29 April 2006

The Devil's poisoned bumperstickers

3rd Sunday of Easter 2006: Acts 3.13-15, 17-19; 1 John 2.1-5; Luke 24.35-48
Fr. Philip N. Powell, OP
St Paul’s Hospital and Church of the Incarnation

Why are you troubled? Why do questions arise in your hearts? What do you fear? What worry eats at your spirit, chewing your joy? Who took your peace?

I am convinced that for a whole lot of us it is the Devil who teaches us our theology, the Devil who instructs us in the faith. He uses half-truths, whispered hints at beauty, mumbled tries at goodness. He hands you a penny and calls you rich; he burps in your face and calls it a gentle summer breeze. And you buy it. We all do at one time or another. He tells us what we think we need to hear. What we wish were true. He lies and we believe it and we take notes and we repeat to him what he taught us because he fears the truth all the time as much as we do only some of the time.

The Devil doesn’t have to work up an elaborate theological lie to teach us when he can take the truth of the faith and give it a new spin, tweak it just a bit, perhaps “make it relevant for modern times.” His teaching works so well precisely b/c he begins with the truth of the faith and dips a single poisoned finger—just his pinky—into the edge of truth, hoping we won’t notice the spreading rot of dis-ease, anxiety, and fretting infection. Hoping we won’t bother to test his tasty, deadly dish until it is too late. But we do notice when we are troubled. We notice when we are confused. We notice when worry chews at our joy.

You know this already but it is a truth worth repeating: Christ suffered and died and rose again and it is written that repentance, for the forgiveness of sins, would be preached in his name to all nations. And so it has. And along with it the Devil’s slightly tainted, bittersweet version as well, chucked-full of half-baked half truths and raw lies. Here lie the lies that worry us, that thump our hearts and minds too sweetly, too gently to resist even when we know the gentle thumping is a bloody beating and the sweetness hides a poison.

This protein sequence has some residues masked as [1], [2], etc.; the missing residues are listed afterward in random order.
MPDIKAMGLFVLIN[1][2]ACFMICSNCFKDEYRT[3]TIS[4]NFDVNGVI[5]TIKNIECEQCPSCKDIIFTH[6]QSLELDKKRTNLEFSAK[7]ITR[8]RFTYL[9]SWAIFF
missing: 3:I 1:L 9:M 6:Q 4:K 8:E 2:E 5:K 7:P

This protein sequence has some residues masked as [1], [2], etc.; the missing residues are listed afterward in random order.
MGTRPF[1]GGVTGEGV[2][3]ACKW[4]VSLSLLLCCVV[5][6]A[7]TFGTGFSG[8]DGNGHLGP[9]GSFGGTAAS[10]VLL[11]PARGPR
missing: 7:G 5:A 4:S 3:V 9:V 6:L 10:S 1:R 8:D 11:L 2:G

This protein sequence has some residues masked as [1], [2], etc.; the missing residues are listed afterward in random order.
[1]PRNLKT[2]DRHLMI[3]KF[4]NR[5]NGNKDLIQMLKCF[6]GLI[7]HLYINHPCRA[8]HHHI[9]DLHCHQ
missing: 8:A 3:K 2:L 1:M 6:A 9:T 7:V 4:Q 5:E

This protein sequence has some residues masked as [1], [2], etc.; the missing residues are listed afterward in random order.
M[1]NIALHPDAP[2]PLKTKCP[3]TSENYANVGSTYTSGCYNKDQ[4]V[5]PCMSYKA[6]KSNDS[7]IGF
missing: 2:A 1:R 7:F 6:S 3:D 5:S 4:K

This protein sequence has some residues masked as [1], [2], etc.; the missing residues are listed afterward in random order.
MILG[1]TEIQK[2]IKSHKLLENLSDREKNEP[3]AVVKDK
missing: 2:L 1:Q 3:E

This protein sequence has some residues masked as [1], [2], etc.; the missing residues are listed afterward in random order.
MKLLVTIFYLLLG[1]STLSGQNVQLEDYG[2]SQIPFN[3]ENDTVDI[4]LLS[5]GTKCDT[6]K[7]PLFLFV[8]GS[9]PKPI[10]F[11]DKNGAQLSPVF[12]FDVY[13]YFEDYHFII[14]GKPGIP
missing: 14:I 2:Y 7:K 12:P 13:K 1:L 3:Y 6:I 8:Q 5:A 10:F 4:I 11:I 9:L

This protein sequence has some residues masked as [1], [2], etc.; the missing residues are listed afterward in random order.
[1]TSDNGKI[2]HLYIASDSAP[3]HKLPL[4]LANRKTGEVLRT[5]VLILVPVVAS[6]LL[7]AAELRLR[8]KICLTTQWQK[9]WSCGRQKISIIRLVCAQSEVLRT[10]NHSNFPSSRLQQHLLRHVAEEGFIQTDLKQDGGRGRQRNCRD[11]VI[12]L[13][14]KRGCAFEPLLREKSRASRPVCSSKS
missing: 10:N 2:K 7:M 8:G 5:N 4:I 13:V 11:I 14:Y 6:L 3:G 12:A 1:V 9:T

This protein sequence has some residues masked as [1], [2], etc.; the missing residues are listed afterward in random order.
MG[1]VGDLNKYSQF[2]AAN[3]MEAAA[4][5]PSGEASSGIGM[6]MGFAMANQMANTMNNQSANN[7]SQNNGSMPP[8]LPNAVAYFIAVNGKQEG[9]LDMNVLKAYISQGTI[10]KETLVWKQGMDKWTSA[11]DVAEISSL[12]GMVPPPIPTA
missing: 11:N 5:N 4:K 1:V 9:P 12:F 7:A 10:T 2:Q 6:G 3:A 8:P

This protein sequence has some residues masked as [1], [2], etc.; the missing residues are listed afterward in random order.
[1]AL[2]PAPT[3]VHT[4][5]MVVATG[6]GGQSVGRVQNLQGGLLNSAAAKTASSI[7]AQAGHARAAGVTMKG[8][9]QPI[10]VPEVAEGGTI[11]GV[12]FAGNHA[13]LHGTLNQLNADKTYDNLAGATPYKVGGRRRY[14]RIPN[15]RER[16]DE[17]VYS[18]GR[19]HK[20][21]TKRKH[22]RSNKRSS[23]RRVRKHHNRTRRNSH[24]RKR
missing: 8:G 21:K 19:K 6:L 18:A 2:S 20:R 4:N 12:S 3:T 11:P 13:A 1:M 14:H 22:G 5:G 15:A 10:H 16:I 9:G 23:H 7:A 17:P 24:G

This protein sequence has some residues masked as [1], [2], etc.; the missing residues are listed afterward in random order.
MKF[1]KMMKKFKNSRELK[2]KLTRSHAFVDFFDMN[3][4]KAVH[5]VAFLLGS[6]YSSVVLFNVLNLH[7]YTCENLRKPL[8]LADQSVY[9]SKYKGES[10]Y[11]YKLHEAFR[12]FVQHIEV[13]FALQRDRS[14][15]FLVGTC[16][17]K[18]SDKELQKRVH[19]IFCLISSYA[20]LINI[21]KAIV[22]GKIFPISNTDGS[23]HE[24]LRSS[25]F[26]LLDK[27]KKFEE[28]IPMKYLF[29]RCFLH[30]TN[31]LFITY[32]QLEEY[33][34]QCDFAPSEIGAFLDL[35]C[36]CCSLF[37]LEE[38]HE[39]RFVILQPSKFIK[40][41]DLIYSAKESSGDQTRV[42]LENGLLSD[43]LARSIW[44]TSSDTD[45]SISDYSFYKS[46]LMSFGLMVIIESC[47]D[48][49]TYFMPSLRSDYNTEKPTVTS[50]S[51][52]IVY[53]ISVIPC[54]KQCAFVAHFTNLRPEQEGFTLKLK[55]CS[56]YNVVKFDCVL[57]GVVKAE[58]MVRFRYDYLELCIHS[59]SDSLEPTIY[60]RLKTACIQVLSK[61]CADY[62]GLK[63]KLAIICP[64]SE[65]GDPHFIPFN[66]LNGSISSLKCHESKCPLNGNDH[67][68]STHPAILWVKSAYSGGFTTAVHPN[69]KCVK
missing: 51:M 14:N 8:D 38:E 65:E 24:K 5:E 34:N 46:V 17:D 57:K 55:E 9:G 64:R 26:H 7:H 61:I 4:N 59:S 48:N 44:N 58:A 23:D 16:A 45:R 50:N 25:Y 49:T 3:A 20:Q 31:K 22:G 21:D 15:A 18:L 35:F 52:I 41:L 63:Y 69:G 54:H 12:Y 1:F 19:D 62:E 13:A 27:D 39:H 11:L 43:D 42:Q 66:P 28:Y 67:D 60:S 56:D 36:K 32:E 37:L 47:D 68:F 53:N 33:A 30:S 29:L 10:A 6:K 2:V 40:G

So that we are not deceived I want to point to two of the Devil’s lies. The first is captured perfectly in the bumpersticker mantra: “God loves us unconditionally; God accepts us just as we are.” The second is as easily captured: “I have an adult faith; I’m into spirituality not religion.” These two are directly addressed in the readings.

To the first: “God loves us unconditionally; God accepts us just as we are.” Now, is this true? Yes. But it is only a half-truth. It is absolutely true that God loves us without condition, without prerequisite. Deus caritas est. God is love. And it is true that God welcomes us in, accepts us as He finds us—as sinners, as doubters, as deniers, in our ignorance, even in our defiance. This half of the truth is clear.

Listen again to Peter, John, and Luke for the other half: “You denied Christ to Pilate; you released a murderer in his place; you put the author of life to death; you acted out of ignorance; you worry, you question—but we have an Advocate with the Father, Jesus Christ, who is our rescue from sin. ‘Repent, therefore, and be converted, that your sins may be wiped away.’” God loves us unconditionally, accepts us as we are in order to change us. It is God’s love for us that motivates us to repentance. God does not love us so that we may remain in our sin. He does not love the thief so that we might come to see that stealing is OK. He does not love the adulteress so that we might come to see that adultery is OK. He loves the thief and the adulteress so that they will stop stealing and stop committing adultery. God loves us to change us.